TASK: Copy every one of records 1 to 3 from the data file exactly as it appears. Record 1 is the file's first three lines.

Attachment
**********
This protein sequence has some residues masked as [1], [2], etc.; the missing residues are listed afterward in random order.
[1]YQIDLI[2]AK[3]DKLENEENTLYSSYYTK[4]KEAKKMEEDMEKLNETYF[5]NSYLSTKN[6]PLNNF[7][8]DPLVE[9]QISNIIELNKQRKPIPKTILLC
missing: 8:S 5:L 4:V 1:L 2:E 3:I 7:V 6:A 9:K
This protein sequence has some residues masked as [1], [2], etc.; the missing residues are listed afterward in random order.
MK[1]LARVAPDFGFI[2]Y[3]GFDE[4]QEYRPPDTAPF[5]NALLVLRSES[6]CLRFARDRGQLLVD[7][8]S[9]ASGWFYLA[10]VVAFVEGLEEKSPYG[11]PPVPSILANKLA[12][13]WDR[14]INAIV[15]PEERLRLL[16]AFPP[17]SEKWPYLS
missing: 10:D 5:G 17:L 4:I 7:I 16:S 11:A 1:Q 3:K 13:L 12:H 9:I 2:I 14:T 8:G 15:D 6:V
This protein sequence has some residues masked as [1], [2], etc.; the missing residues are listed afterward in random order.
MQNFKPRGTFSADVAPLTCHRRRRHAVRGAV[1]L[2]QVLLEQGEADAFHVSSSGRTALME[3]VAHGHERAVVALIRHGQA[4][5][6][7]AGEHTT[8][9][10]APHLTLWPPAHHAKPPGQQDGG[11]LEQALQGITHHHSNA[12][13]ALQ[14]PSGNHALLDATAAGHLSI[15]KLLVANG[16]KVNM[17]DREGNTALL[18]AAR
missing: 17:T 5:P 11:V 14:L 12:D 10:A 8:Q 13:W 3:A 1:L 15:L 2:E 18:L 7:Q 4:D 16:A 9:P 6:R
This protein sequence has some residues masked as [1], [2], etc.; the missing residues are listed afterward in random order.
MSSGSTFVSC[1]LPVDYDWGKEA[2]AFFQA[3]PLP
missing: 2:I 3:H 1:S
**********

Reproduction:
This protein sequence has some residues masked as [1], [2], etc.; the missing residues are listed afterward in random order.
[1]YQIDLI[2]AK[3]DKLENEENTLYSSYYTK[4]KEAKKMEEDMEKLNETYF[5]NSYLSTKN[6]PLNNF[7][8]DPLVE[9]QISNIIELNKQRKPIPKTILLC
missing: 8:S 5:L 4:V 1:L 2:E 3:I 7:V 6:A 9:K
This protein sequence has some residues masked as [1], [2], etc.; the missing residues are listed afterward in random order.
MK[1]LARVAPDFGFI[2]Y[3]GFDE[4]QEYRPPDTAPF[5]NALLVLRSES[6]CLRFARDRGQLLVD[7][8]S[9]ASGWFYLA[10]VVAFVEGLEEKSPYG[11]PPVPSILANKLA[12][13]WDR[14]INAIV[15]PEERLRLL[16]AFPP[17]SEKWPYLS
missing: 10:D 5:G 17:L 4:I 7:I 16:S 11:A 1:Q 3:K 13:L 12:H 9:I 2:I 14:T 8:G 15:D 6:V
This protein sequence has some residues masked as [1], [2], etc.; the missing residues are listed afterward in random order.
MQNFKPRGTFSADVAPLTCHRRRRHAVRGAV[1]L[2]QVLLEQGEADAFHVSSSGRTALME[3]VAHGHERAVVALIRHGQA[4][5][6][7]AGEHTT[8][9][10]APHLTLWPPAHHAKPPGQQDGG[11]LEQALQGITHHHSNA[12][13]ALQ[14]PSGNHALLDATAAGHLSI[15]KLLVANG[16]KVNM[17]DREGNTALL[18]AAR
missing: 17:T 5:P 11:V 14:L 12:D 10:A 8:Q 13:W 3:A 1:L 15:L 2:E 18:L 7:Q 4:D 16:A 9:P 6:R